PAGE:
In 1920, George Herman “Babe” Ruth spent the summer in Haverstraw filming one of his more famous roles in “Headin’ Home.” The film was shot almost entirely in the Village of Haverstraw. Baseball scenes were filmed at Markham Field, behind Saint Peter’s Church on Broadway. The original field was fitted with covered bleachers and resembled an early twentieth-century stadium. The Haverstraw farm team mainly used this stadium, which was known then as the Polo Grounds.
Watch a segment of the film here.
In The Big Bam: The Life and Times of Babe Ruth, author Leigh Montville describes Ruth’s entrance into the film industry:
The Babe became a movie star in the following weeks. Or at least he made a movie. He had signed in July to appear in Headin’ Home, the story of a village simpleton’s rise to baseball glory and the capture of the hand of the local fair maiden. (No typecasting here.) The deal was not unusual – sports stars were increasingly being brought into the growing movie business – but the timing was peculiar. The Babe made the move almost immediately, in the middle of the season.
The studio was in Haverstraw, New York, 30 miles outside the city and on the other side of the Hudson River. For a succession of August days – often nights – Ruth took the ferry to New Jersey, drove to Haverstraw, played his role, and returned back on the ferry to the pennant race. He was supposed to receive $50,000 for his efforts. The producers, Kessel & Baumann, paid him $15,000 up front and gave him a second check for $35,000 to hold for a few weeks until they could put enough money in the bank. He folded the check and put it in his wallet and carried it everywhere. He was not averse to showing it in the locker room.
“Hey, I need some money,” he would say, big joke, pulling out the check, which soon became worn-looking. “Could you cash this for me?”
During the production, there were days when he arrived at the ballpark and didn’t have time to wash off the makeup. He would make monster faces in the clubhouse, then go out to be the first man in baseball history to play right field with eyeliner and mascara. On the morning of August 22, he filmed all the live baseball scenes before a crowd of 2,000 at a local field in Haverstraw also known as the Polo Grounds. With a bat he supposedly whittled from a tree trunk, he sent shots over the fence off constable Peter Reilly’s house and into Frank Smith’s front yard and onto a shed and into someone’s kitchen. He then left the filming and played against the Detroit Tigers in the afternoon in the real Polo Grounds.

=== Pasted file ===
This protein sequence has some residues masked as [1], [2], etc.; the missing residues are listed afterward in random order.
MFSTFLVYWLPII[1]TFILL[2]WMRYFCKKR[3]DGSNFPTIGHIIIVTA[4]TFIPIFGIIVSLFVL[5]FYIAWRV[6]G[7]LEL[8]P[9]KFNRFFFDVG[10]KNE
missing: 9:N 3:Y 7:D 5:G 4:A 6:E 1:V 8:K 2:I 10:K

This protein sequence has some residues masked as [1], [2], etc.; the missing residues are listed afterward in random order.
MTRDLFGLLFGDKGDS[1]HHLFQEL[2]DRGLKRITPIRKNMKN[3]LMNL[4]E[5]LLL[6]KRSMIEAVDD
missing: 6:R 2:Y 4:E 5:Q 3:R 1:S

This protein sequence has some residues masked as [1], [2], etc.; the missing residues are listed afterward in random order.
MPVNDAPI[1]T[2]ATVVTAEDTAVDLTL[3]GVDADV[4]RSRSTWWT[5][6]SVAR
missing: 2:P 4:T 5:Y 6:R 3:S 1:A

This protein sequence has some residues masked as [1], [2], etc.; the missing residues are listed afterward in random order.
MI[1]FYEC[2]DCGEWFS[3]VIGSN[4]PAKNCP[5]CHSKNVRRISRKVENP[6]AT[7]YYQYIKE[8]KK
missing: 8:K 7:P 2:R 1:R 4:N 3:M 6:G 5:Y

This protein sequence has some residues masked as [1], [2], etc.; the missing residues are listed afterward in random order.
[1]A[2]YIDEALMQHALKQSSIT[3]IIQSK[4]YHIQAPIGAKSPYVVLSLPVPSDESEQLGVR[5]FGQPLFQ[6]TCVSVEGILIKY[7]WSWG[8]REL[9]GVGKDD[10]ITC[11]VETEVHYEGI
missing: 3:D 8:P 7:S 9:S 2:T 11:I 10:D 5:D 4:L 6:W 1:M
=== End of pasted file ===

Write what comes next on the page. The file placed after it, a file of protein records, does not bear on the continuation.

A local legend is still told today, that Ruth, during filming of a scene, hit a home run ball out and over Saint Peter’s. The story has been passed down among generations of Haverstrawans since that day in 1920, as many locals were present for the filming of the scene. If the legend holds true, it is said that this home run would be one of the longest range home runs in baseball history. It is easy to understand this when visiting Babe Ruth Field in Havestraw. Stand on the home plate (which is not the original place of Ruth’s home plate, as the field was shifted since 1920; the spot is very close to original, though) and gaze across the field to the spire of Saint Peter’s. The distance is unimaginable for a home run ball. If it could be proven that the Babe hit this ball, this dusty field in Haverstraw could become an integral part of baseball history.
Here is a scene from “Headin’ Home.”